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Djokovic defeats Murray, grabs French Open title [Updated]

Djokovic defeats Murray for French Open title

World numero uno Novak Djokovic has defeated Andy Murray 3-6, 6-1, 6-2, 6-4 for the just-concluded French Open crown.

The wait was finally over for him.

In his fourth Roland-Garros final, the Serbian triumphed at last to become the eighth man in history to complete the career Grand Slam.

Djokovic fought back from a set down to beat Andy Murray 3-6, 6-1, 6-2 6-4 over three hours and five minutes.

As a result, the 29-year-old also becomes the third man ever to hold all four Grand Slam titles at the same time.

He joins American Don Budge and Australian Rod Laver in a quite remarkable feat.

Djokovic came out knowing he had a dominant hold in recent times over Murray, winning 12 of their last 14 meetings since the 2013 Wimbledon final.

He also had the crowd on his side, with a mixture of passionate Serbian fans and those hoping to witness history.

His break in the opening game pleased his legions of fans but Murray immediately broke back with a neat drop shot and lob combination.

Serving big and controlling the rallies with his forehand, Murray broke for 3-1 as Djokovic looked tense on his forehand.

With Murray serving for the set, Djokovic and his fans were furious when umpire Damien Dumusois decided to award a point to Murray rather than replay it after an incorrect out call by the line judge.

After a cacophony of booing, Murray sealed the set as Djokovic dumped a backhand into the net.

Murray knew how crucial winning the first set was.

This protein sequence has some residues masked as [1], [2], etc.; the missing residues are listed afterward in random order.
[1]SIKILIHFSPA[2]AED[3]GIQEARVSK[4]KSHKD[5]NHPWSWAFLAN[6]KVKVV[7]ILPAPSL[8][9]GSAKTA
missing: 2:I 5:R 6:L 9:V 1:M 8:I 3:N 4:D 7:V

He had lost to Djokovic on all 19 occasions that he had lost the first set and all 10 of his wins over his arch-rival had come after winning the first set.

He then came close to a break in the opening game of the second set, but Djokovic saved break point with a smash and managed to hold.

This proved the turning point as a Murray double fault gave him the break for 2-0.

Galvanised and re-energised, Djokovic was in full flow and claimed a double break for 5-1 with a backhand winner down the line.

Murray’s level had dropped and a backhand return into the net saw Djokovic serve out the set to level the match.

Murray had to work hard to hold his serve at the start of the third set as the Serbian ground him down.

A poor volley from Murray, though, saw his opponent break for 2-1 and a stunning angled pick-up sealed a double break at 4-1 as the match started to slip away from Murray.

Djokovic then served out the set and, for the first time, moved to within one set of the Roland-Garros title and a career Grand Slam.

A break at the start of the fourth set took Djokovic a step closer, his defence unbreachable at times.

Murray typically hung in there as he so often does but struggled to make any impact in his return games.

A double break for 5-2 gave Djokovic two shots at serving out history but the nerves were clear to see as he failed the first time.

Murray then held to force Djokovic to try and serve it out a second time.

Two championship points came and went amid almost unbearable tension before finally claiming his third, falling onto his back on the clay in both celebration and relief.


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